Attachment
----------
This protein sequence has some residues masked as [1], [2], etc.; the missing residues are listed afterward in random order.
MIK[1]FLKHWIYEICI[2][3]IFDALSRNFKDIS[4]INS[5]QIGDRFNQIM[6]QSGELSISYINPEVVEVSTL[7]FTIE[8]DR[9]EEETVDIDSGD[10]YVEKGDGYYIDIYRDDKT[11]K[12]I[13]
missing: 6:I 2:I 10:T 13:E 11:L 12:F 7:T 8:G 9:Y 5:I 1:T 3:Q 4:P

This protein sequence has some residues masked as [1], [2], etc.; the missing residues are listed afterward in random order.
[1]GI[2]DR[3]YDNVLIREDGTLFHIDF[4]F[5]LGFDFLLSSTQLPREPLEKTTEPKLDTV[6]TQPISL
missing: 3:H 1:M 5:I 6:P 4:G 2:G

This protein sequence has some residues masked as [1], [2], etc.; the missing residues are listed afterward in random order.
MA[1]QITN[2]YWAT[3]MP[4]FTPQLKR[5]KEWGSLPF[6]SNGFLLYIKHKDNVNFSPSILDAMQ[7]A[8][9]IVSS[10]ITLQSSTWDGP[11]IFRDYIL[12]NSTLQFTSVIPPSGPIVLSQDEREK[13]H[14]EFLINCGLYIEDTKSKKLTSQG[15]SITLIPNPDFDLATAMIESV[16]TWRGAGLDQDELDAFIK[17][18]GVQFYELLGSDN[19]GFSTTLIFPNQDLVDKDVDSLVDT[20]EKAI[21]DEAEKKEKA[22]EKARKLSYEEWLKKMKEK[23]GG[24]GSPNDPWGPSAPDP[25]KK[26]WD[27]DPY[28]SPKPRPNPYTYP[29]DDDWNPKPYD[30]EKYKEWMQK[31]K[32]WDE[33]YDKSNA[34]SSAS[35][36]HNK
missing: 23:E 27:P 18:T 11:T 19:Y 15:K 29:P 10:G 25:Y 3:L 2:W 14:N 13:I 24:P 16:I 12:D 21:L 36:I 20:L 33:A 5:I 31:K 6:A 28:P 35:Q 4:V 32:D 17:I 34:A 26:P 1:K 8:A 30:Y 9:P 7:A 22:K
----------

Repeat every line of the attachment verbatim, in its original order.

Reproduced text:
This protein sequence has some residues masked as [1], [2], etc.; the missing residues are listed afterward in random order.
MIK[1]FLKHWIYEICI[2][3]IFDALSRNFKDIS[4]INS[5]QIGDRFNQIM[6]QSGELSISYINPEVVEVSTL[7]FTIE[8]DR[9]EEETVDIDSGD[10]YVEKGDGYYIDIYRDDKT[11]K[12]I[13]
missing: 6:I 2:I 10:T 13:E 11:L 12:F 7:T 8:G 9:Y 5:I 1:T 3:Q 4:P

This protein sequence has some residues masked as [1], [2], etc.; the missing residues are listed afterward in random order.
[1]GI[2]DR[3]YDNVLIREDGTLFHIDF[4]F[5]LGFDFLLSSTQLPREPLEKTTEPKLDTV[6]TQPISL
missing: 3:H 1:M 5:I 6:P 4:G 2:G

This protein sequence has some residues masked as [1], [2], etc.; the missing residues are listed afterward in random order.
MA[1]QITN[2]YWAT[3]MP[4]FTPQLKR[5]KEWGSLPF[6]SNGFLLYIKHKDNVNFSPSILDAMQ[7]A[8][9]IVSS[10]ITLQSSTWDGP[11]IFRDYIL[12]NSTLQFTSVIPPSGPIVLSQDEREK[13]H[14]EFLINCGLYIEDTKSKKLTSQG[15]SITLIPNPDFDLATAMIESV[16]TWRGAGLDQDELDAFIK[17][18]GVQFYELLGSDN[19]GFSTTLIFPNQDLVDKDVDSLVDT[20]EKAI[21]DEAEKKEKA[22]EKARKLSYEEWLKKMKEK[23]GG[24]GSPNDPWGPSAPDP[25]KK[26]WD[27]DPY[28]SPKPRPNPYTYP[29]DDDWNPKPYD[30]EKYKEWMQK[31]K[32]WDE[33]YDKSNA[34]SSAS[35][36]HNK
missing: 23:E 27:P 18:T 11:T 19:Y 15:K 29:P 10:G 25:Y 3:L 2:W 14:N 13:I 24:P 16:I 12:D 21:L 36:I 20:L 33:A 5:I 31:K 6:A 28:P 35:Q 4:V 32:D 17:I 34:A 26:P 1:K 8:A 30:Y 9:P 7:A 22:K